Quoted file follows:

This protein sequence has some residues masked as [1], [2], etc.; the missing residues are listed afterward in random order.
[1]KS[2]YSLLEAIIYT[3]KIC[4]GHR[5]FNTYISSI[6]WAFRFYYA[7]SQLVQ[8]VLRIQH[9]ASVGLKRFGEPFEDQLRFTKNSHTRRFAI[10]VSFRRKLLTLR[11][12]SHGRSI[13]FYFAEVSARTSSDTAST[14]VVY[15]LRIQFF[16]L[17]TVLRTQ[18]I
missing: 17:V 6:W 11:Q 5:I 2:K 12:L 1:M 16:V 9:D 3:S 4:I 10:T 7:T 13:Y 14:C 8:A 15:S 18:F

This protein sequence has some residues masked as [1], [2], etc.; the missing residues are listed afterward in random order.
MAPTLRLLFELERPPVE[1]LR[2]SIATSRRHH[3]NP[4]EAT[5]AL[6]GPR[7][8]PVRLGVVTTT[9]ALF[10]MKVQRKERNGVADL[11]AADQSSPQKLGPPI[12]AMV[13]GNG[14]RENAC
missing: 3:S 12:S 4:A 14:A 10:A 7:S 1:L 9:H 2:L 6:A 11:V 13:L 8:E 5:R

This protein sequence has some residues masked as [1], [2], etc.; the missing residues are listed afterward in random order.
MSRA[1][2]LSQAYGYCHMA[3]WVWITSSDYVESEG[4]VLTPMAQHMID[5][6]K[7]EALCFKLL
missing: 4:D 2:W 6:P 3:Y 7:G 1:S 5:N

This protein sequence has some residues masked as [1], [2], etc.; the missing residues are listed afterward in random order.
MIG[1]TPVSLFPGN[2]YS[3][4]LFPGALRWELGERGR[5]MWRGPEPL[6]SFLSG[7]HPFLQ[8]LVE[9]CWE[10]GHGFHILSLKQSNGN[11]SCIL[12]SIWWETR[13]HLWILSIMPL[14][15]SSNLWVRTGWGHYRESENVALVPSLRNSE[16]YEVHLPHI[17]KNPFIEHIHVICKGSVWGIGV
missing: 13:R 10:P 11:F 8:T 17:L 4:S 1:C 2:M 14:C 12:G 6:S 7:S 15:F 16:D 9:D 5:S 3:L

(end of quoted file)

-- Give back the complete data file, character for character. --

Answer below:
This protein sequence has some residues masked as [1], [2], etc.; the missing residues are listed afterward in random order.
[1]KS[2]YSLLEAIIYT[3]KIC[4]GHR[5]FNTYISSI[6]WAFRFYYA[7]SQLVQ[8]VLRIQH[9]ASVGLKRFGEPFEDQLRFTKNSHTRRFAI[10]VSFRRKLLTLR[11][12]SHGRSI[13]FYFAEVSARTSSDTAST[14]VVY[15]LRIQFF[16]L[17]TVLRTQ[18]I
missing: 17:V 6:W 11:Q 5:I 2:K 12:L 1:M 16:V 9:D 3:S 4:I 10:T 7:T 13:Y 14:C 8:A 15:S 18:F

This protein sequence has some residues masked as [1], [2], etc.; the missing residues are listed afterward in random order.
MAPTLRLLFELERPPVE[1]LR[2]SIATSRRHH[3]NP[4]EAT[5]AL[6]GPR[7][8]PVRLGVVTTT[9]ALF[10]MKVQRKERNGVADL[11]AADQSSPQKLGPPI[12]AMV[13]GNG[14]RENAC
missing: 3:S 12:S 4:A 14:A 10:A 7:S 1:L 9:H 2:L 6:A 11:V 13:L 8:E 5:R

This protein sequence has some residues masked as [1], [2], etc.; the missing residues are listed afterward in random order.
MSRA[1][2]LSQAYGYCHMA[3]WVWITSSDYVESEG[4]VLTPMAQHMID[5][6]K[7]EALCFKLL
missing: 4:D 2:W 6:P 3:Y 7:G 1:S 5:N

This protein sequence has some residues masked as [1], [2], etc.; the missing residues are listed afterward in random order.
MIG[1]TPVSLFPGN[2]YS[3][4]LFPGALRWELGERGR[5]MWRGPEPL[6]SFLSG[7]HPFLQ[8]LVE[9]CWE[10]GHGFHILSLKQSNGN[11]SCIL[12]SIWWETR[13]HLWILSIMPL[14][15]SSNLWVRTGWGHYRESENVALVPSLRNSE[16]YEVHLPHI[17]KNPFIEHIHVICKGSVWGIGV
missing: 13:R 10:P 11:F 8:T 17:L 4:S 1:C 2:M 14:C 12:G 6:S 7:S 15:F 16:D 9:D 5:S 3:L